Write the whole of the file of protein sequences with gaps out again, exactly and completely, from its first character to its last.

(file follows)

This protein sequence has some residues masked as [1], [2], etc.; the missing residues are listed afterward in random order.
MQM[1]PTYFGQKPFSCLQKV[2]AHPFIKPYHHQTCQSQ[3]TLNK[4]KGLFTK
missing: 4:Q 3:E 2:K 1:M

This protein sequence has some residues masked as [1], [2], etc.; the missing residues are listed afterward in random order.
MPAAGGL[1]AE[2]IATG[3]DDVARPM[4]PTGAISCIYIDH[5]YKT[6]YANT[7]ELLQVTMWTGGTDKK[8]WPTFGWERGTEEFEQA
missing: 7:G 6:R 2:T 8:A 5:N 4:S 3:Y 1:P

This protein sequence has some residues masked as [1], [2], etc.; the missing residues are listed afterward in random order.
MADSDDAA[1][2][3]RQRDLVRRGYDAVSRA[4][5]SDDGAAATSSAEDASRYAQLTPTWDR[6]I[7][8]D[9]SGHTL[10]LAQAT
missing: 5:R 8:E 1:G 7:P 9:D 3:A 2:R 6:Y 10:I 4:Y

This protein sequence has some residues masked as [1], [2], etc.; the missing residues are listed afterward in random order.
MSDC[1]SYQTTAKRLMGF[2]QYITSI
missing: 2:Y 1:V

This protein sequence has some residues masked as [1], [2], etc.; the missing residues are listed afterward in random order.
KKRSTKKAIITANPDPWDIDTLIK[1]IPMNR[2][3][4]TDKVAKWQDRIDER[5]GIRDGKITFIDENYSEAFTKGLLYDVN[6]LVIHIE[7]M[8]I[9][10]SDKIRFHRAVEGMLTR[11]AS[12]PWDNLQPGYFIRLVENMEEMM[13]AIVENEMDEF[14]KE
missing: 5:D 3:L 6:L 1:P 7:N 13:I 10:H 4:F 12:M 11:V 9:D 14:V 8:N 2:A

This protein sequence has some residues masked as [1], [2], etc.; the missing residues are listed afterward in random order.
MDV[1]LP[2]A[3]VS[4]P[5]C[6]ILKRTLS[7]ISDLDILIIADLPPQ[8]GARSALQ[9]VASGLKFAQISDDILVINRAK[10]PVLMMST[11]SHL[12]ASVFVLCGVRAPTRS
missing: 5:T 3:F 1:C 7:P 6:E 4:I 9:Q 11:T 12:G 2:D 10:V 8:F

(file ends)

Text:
This protein sequence has some residues masked as [1], [2], etc.; the missing residues are listed afterward in random order.
MQM[1]PTYFGQKPFSCLQKV[2]AHPFIKPYHHQTCQSQ[3]TLNK[4]KGLFTK
missing: 4:Q 3:E 2:K 1:M

This protein sequence has some residues masked as [1], [2], etc.; the missing residues are listed afterward in random order.
MPAAGGL[1]AE[2]IATG[3]DDVARPM[4]PTGAISCIYIDH[5]YKT[6]YANT[7]ELLQVTMWTGGTDKK[8]WPTFGWERGTEEFEQA
missing: 7:G 6:R 2:T 8:A 5:N 4:S 3:Y 1:P

This protein sequence has some residues masked as [1], [2], etc.; the missing residues are listed afterward in random order.
MADSDDAA[1][2][3]RQRDLVRRGYDAVSRA[4][5]SDDGAAATSSAEDASRYAQLTPTWDR[6]I[7][8]D[9]SGHTL[10]LAQAT
missing: 5:R 8:E 1:G 7:P 9:D 3:A 2:R 6:Y 10:I 4:Y

This protein sequence has some residues masked as [1], [2], etc.; the missing residues are listed afterward in random order.
MSDC[1]SYQTTAKRLMGF[2]QYITSI
missing: 2:Y 1:V

This protein sequence has some residues masked as [1], [2], etc.; the missing residues are listed afterward in random order.
KKRSTKKAIITANPDPWDIDTLIK[1]IPMNR[2][3][4]TDKVAKWQDRIDER[5]GIRDGKITFIDENYSEAFTKGLLYDVN[6]LVIHIE[7]M[8]I[9][10]SDKIRFHRAVEGMLTR[11]AS[12]PWDNLQPGYFIRLVENMEEMM[13]AIVENEMDEF[14]KE
missing: 5:D 3:L 6:L 1:P 7:N 13:I 10:H 4:F 12:M 11:V 9:D 14:V 8:N 2:A

This protein sequence has some residues masked as [1], [2], etc.; the missing residues are listed afterward in random order.
MDV[1]LP[2]A[3]VS[4]P[5]C[6]ILKRTLS[7]ISDLDILIIADLPPQ[8]GARSALQ[9]VASGLKFAQISDDILVINRAK[10]PVLMMST[11]SHL[12]ASVFVLCGVRAPTRS
missing: 5:T 3:F 1:C 7:P 6:E 4:I 9:Q 11:T 12:G 2:D 10:V 8:F